2 Thessalonians 2-1 Timothy 3

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Monday, September 22, 2 Thessalonians Chapter 2

It is likely that someone wrote a letter claiming to be Paul describing the return of Jesus that had already occurred.  Paul warns them not to be taken in.  Because what Paul writes is vague, it is unlikely he had read the letter himself.  His point is that we will know without any doubt when Jesus does return.

Verses 3-4:  It cannot happen until the Great Revolt has taken place and there has appeared the wicked One, the lost One, the Enemy, who raises himself above every so called God or object of worship to enthrone himself in God’s sanctuary and flaunts the claim that he is God. NJB  Isaiah 57:4 has the offspring of liars NIV.  Paul makes it clear that this rebellion will occur before Jesus returns.  Having said that, we can identify dozens, probably hundreds of leaders through the ages who seem to fit this description, so we should concentrate on Jesus, not the liar.

Verses 1-4 make an incomplete sentence in the Greek as though Paul is too agitated to finish his thought.  He jumps on to, Don’t you remember….

In verse 7, no surprise, we read that the mystery of evil is already at work.  But the breath of God, the Word, will destroy the Liar.  Isaiah 11:4 promises the same, with the breath of his lips he will slay the wicked. NIV

The Greek word in verse 8 translated as destroy in NIV is katargesei, a word with at least 80 English equivalents.  Translators have to read the context of each usage to decide on the best word to use.  Here it clearly means complete destruction.

In verse 9 we see that the Liar will appear to produce the same miracles, sign and wonders as the Messiah, but they will be false.

I think Phillips has the best translation of this section.   The lawless man is produced by the spirit of evil and armed with all the force, wonders and signs that falsehood can devise. To those involved in this dying world he will come with evil’s undiluted power to deceive, for they have refused to love the truth which could have saved them. God sends upon them, therefore, the full force of evil’s delusion, so that they put their faith in an utter fraud and meet the inevitable judgment of all who have refused to believe the truth and who have made evil their play-fellow.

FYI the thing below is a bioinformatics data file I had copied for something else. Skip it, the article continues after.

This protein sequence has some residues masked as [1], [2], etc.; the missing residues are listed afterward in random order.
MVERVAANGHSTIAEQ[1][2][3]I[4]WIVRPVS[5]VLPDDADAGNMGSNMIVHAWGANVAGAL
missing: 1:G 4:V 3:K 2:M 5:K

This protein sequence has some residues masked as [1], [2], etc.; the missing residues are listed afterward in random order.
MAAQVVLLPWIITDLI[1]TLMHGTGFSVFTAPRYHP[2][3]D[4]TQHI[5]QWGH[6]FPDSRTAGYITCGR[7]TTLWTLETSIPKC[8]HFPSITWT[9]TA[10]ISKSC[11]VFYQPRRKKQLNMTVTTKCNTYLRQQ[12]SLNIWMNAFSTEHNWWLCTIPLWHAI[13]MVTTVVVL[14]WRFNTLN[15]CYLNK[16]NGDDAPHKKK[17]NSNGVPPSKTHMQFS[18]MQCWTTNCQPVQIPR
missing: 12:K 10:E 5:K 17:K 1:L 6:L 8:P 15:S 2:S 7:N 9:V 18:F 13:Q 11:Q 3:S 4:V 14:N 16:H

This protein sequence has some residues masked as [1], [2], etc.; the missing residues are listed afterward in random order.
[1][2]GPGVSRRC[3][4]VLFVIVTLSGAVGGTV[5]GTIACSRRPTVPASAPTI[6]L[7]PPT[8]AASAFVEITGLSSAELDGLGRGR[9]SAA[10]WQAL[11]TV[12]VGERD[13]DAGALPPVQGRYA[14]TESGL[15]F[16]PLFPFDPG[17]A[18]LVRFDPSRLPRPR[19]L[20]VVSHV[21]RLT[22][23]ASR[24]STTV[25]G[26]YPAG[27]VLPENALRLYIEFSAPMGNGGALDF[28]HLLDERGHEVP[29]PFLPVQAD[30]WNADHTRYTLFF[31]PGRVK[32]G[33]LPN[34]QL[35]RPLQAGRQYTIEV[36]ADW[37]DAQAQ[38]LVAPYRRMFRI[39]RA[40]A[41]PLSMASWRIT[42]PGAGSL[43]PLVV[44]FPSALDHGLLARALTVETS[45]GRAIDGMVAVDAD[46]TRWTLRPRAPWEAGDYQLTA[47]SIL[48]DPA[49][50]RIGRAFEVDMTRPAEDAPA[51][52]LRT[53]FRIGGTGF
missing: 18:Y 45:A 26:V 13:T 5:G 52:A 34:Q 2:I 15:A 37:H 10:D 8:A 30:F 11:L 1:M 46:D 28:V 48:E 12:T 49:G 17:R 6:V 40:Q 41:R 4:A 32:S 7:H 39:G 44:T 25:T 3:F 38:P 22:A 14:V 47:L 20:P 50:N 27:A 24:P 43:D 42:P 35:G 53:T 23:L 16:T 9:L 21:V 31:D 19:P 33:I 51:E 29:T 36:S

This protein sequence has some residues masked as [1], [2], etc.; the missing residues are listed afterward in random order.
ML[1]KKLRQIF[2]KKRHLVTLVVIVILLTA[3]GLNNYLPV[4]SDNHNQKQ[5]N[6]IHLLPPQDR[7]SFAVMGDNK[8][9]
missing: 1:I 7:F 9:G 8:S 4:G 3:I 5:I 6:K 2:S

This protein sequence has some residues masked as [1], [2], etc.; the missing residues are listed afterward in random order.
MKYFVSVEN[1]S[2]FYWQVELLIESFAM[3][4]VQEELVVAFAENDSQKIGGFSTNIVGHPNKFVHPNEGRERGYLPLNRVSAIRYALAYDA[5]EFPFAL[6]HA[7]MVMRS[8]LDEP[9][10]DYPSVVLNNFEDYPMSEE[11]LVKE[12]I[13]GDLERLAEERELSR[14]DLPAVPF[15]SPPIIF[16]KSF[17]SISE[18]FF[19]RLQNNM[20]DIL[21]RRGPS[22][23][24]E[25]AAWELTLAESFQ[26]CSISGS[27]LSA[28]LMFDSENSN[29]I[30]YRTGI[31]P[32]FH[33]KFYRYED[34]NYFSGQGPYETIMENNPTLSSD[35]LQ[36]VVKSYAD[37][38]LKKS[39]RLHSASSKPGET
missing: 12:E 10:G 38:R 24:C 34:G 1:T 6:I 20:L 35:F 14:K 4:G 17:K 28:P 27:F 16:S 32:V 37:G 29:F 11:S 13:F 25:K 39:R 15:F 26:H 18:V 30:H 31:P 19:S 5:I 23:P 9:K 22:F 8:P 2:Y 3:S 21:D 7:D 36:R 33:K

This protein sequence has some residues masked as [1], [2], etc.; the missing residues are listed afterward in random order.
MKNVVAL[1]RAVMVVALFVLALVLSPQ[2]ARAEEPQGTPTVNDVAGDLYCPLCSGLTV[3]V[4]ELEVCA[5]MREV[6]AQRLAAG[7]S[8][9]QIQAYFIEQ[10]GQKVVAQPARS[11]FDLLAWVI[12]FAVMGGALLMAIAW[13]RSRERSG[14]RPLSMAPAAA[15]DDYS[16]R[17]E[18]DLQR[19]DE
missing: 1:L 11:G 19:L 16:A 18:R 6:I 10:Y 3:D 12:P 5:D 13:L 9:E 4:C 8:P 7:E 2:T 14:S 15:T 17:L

From 13 on Paul is encouraging us to stand firm.  God has chosen us and He loves us, so how can we fail?  We have a gift of the glory of Jesus the Messiah which we should share with all who will accept the gift.

Verses 16-17 include another prayer.

Tuesday, September 23, 2 Thessalonians Chapter 3

When Paul says in verse 3 that God protects us from the evil one, we are not excused from doing what we can to protect ourselves.  We must always seek God’s love and share it with others.

Verse 6 condemns sloth, laziness, idleness and inactivity.  We are to work for the Kingdom of God and we are to work for our living in this life, not live on the backs of others.  Verse 6 gives us a basic rule.  But we cannot stretch that rule to include those who cannot work.  It is a difficult problem we face today, but it is an age old problem.  We must balance our decisions with mercy.  Verse 15 reminds us not to treat someone as an enemy but as a brother.

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Wednesday, September 24, 1 Timothy Chapter 1

The authorship of the two letters to Timothy and the one to Titus are called the Pastoral Letters.  It is agreed by all scholars that they were written late.  However, the majority of modern scholars reject Paul as the author and their arguments are reasonable.  They say that one of his disciples must have written it after he died.  Having said that, there are reasonable points supporting Paul’s authorship.  If you are interested in reading both sides, there are many sources available.

I think the letters were written by Paul in the period between his two arrests in Rome around 65-67 AD.  Acts does not help us regarding that time, but there is no reason to believe that Paul could not have gone to Macedonia and other places in those years.

The first letter has three major sections:  1) A grand conscience and genuine faith, 2) Directions for public worship, 3) How to behave in the church.